Enduring Traditions and the (Im)materiality of Early Colonial Encounters in the Southeastern United States

Jacob Holland-Lulewicz, Victor D. Thompson, James Wettstaed, Mark Williams

Research output: Contribution to journalArticlepeer-review

10 Scopus citations


Hernando de Soto's expedition through the southeastern United States between 1539 and 1543 is often regarded as a watershed moment for the collapse of Indigenous societies across the region. Historical narratives have proposed that extreme depopulation as a result of early contact destabilized Indigenous economies, politics, networks, and traditions. Although processes of depopulation and transformation were certainly set in motion by this and earlier colonial encounters, the timing, temporality, and heterogeneous rhythms of postcontact Indigenous histories remain unclear. Through the integration of radiocarbon and archaeological data from the Mississippian earthen platform mound at Dyar (9GE5) in central Georgia, we present a case of Indigenous endurance and resilience in the Oconee Valley that has long been obfuscated by materially based chronologies and typologies. Bayesian chronological modeling suggests that Indigenous Mississippian traditions persisted for up to 130 years beyond contact with European colonizers. We argue that advances in modeling radiocarbon dates, along with meaningful consultation/collaboration with descendant communities, can contribute to efforts that move us beyond a reliance on materially based chronologies that can distort and erase Indigenous histories.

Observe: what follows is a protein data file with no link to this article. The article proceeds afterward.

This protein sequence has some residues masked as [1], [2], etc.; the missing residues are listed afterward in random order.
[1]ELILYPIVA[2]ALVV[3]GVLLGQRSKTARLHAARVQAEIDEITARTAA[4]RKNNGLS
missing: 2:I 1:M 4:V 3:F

Original languageEnglish (US)
Pages (from-to)694-714
Number of pages21
JournalAmerican Antiquity
Issue number4
StatePublished - Oct 1 2020

All Science Journal Classification (ASJC) codes

  • History
  • Arts and Humanities (miscellaneous)
  • Archaeology
  • Museology


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